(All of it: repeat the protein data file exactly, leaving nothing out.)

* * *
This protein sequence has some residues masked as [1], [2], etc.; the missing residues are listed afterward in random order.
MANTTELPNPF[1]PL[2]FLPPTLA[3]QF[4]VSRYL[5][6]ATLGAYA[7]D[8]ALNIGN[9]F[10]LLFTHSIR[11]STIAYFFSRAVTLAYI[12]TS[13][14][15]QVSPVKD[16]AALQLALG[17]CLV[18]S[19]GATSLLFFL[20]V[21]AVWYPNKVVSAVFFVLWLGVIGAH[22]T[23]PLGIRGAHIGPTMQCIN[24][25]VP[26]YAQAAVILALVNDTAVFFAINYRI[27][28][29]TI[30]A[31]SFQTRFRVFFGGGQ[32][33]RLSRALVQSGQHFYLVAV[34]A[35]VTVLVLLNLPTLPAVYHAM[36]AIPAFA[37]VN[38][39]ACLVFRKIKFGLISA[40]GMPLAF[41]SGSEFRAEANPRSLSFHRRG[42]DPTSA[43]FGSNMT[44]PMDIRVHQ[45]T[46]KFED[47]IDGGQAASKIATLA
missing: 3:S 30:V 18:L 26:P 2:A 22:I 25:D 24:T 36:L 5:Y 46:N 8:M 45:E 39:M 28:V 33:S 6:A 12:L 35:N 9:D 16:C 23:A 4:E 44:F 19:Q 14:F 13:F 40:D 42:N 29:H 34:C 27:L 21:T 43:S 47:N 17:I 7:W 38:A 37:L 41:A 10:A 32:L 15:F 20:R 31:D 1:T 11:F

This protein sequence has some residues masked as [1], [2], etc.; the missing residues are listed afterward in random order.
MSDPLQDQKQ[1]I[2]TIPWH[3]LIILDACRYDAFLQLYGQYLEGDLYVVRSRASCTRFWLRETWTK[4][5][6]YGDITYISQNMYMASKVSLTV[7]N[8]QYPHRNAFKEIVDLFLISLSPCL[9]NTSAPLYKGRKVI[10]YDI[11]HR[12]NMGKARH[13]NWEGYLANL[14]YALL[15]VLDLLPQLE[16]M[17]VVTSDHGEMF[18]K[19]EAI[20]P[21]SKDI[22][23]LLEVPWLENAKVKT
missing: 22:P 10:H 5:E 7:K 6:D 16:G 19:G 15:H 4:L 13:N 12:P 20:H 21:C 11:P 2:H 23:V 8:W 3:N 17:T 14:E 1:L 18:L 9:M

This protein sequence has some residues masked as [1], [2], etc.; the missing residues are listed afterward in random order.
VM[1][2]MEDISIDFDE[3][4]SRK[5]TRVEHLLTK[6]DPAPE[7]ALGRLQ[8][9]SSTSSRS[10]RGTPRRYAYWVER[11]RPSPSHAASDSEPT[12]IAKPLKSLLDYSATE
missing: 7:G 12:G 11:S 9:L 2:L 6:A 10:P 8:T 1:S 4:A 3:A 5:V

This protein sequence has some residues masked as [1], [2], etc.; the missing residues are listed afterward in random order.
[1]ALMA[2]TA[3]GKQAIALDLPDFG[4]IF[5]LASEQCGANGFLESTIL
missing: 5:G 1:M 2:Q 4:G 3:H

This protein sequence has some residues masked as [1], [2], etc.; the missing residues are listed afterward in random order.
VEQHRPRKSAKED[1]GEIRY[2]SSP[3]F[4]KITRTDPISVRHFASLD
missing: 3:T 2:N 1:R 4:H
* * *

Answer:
This protein sequence has some residues masked as [1], [2], etc.; the missing residues are listed afterward in random order.
MANTTELPNPF[1]PL[2]FLPPTLA[3]QF[4]VSRYL[5][6]ATLGAYA[7]D[8]ALNIGN[9]F[10]LLFTHSIR[11]STIAYFFSRAVTLAYI[12]TS[13][14][15]QVSPVKD[16]AALQLALG[17]CLV[18]S[19]GATSLLFFL[20]V[21]AVWYPNKVVSAVFFVLWLGVIGAH[22]T[23]PLGIRGAHIGPTMQCIN[24][25]VP[26]YAQAAVILALVNDTAVFFAINYRI[27][28][29]TI[30]A[31]SFQTRFRVFFGGGQ[32][33]RLSRALVQSGQHFYLVAV[34]A[35]VTVLVLLNLPTLPAVYHAM[36]AIPAFA[37]VN[38][39]ACLVFRKIKFGLISA[40]GMPLAF[41]SGSEFRAEANPRSLSFHRRG[42]DPTSA[43]FGSNMT[44]PMDIRVHQ[45]T[46]KFED[47]IDGGQAASKIATLA
missing: 3:S 30:V 18:L 26:P 2:A 22:I 25:D 24:T 36:L 5:Y 46:N 8:M 45:E 39:M 28:V 33:S 6:A 12:L 35:N 9:D 16:C 23:A 4:E 44:F 19:Q 14:F 13:F 40:D 42:N 29:H 34:C 27:L 21:T 43:S 47:N 17:I 7:W 38:A 37:L 41:A 10:A 32:L 15:F 20:R 31:D 1:T 11:F

This protein sequence has some residues masked as [1], [2], etc.; the missing residues are listed afterward in random order.
MSDPLQDQKQ[1]I[2]TIPWH[3]LIILDACRYDAFLQLYGQYLEGDLYVVRSRASCTRFWLRETWTK[4][5][6]YGDITYISQNMYMASKVSLTV[7]N[8]QYPHRNAFKEIVDLFLISLSPCL[9]NTSAPLYKGRKVI[10]YDI[11]HR[12]NMGKARH[13]NWEGYLANL[14]YALL[15]VLDLLPQLE[16]M[17]VVTSDHGEMF[18]K[19]EAI[20]P[21]SKDI[22][23]LLEVPWLENAKVKT
missing: 22:P 10:H 5:E 7:K 6:D 16:G 19:G 15:H 4:L 13:N 12:P 20:H 21:C 11:P 2:H 23:V 8:W 3:N 17:T 14:E 1:L 18:L 9:M

This protein sequence has some residues masked as [1], [2], etc.; the missing residues are listed afterward in random order.
VM[1][2]MEDISIDFDE[3][4]SRK[5]TRVEHLLTK[6]DPAPE[7]ALGRLQ[8][9]SSTSSRS[10]RGTPRRYAYWVER[11]RPSPSHAASDSEPT[12]IAKPLKSLLDYSATE
missing: 7:G 12:G 11:S 9:L 2:L 6:A 10:P 8:T 1:S 4:A 3:A 5:V

This protein sequence has some residues masked as [1], [2], etc.; the missing residues are listed afterward in random order.
[1]ALMA[2]TA[3]GKQAIALDLPDFG[4]IF[5]LASEQCGANGFLESTIL
missing: 5:G 1:M 2:Q 4:G 3:H

This protein sequence has some residues masked as [1], [2], etc.; the missing residues are listed afterward in random order.
VEQHRPRKSAKED[1]GEIRY[2]SSP[3]F[4]KITRTDPISVRHFASLD
missing: 3:T 2:N 1:R 4:H